More runway warning lights will be added at LAX to increase safety
Federal and local officials announced Monday that more runway warning lights will be added at Los Angeles International Airport to help prevent aircraft from unsafely entering active runways and taxiways.
According to the Federal Aviation Administration, an earlier installation of lights greatly reduced the number of runway incursions at LAX, which had the most runway safety violations in the nation from 1999 to 2007. LAX completed the project’s first phase in June 2009, when lights were installed along a runway and eight taxiways that were deemed to have the highest risk for aircraft accidents.
The second phase of the airport’s runway status light project is scheduled to begin construction in September at the intersections of taxiways and runways that have not been equipped with the safety system. The cost of the additional lights, which will be completed in May 2013, has not been determined.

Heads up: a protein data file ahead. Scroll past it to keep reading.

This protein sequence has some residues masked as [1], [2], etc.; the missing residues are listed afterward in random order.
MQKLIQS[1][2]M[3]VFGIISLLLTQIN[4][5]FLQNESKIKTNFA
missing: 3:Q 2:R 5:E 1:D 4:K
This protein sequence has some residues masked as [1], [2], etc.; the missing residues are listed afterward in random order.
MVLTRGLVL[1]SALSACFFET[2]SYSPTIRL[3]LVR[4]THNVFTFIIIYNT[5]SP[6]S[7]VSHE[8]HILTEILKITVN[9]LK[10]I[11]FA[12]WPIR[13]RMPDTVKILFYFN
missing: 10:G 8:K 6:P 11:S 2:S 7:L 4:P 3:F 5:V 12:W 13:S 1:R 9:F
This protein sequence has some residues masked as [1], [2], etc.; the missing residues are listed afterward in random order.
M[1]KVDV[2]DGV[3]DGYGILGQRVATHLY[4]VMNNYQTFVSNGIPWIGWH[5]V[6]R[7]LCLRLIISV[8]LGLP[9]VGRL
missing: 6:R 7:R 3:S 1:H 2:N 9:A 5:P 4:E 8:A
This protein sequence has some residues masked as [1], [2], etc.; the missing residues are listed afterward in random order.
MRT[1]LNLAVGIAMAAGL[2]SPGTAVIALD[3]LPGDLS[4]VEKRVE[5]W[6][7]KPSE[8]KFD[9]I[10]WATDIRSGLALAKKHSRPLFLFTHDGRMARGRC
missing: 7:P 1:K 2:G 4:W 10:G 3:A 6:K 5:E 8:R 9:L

“This project means safer runways and peace of mind for our passengers and is an integral component of the modernization of LAX,” said Gina Marie Lindsey, executive director of Los Angeles World Airports, the operator of LAX.
Runway status lights, which are linked to radar and embedded in the pavement, warn pilots of potential conflicts between their aircraft and other planes or motor vehicles traveling near runways and taxiways.
-- Dan Weikel
Photo: A Qantas A380 Airbus descends for landing while a Delta jet holds on a busy morning at Los Angeles International Airport in 2009, just after a new set of red lights that act like traffic signals to pilots were installed along a runway and eight taxiways. Credit: Mark Boster / Los Angeles Times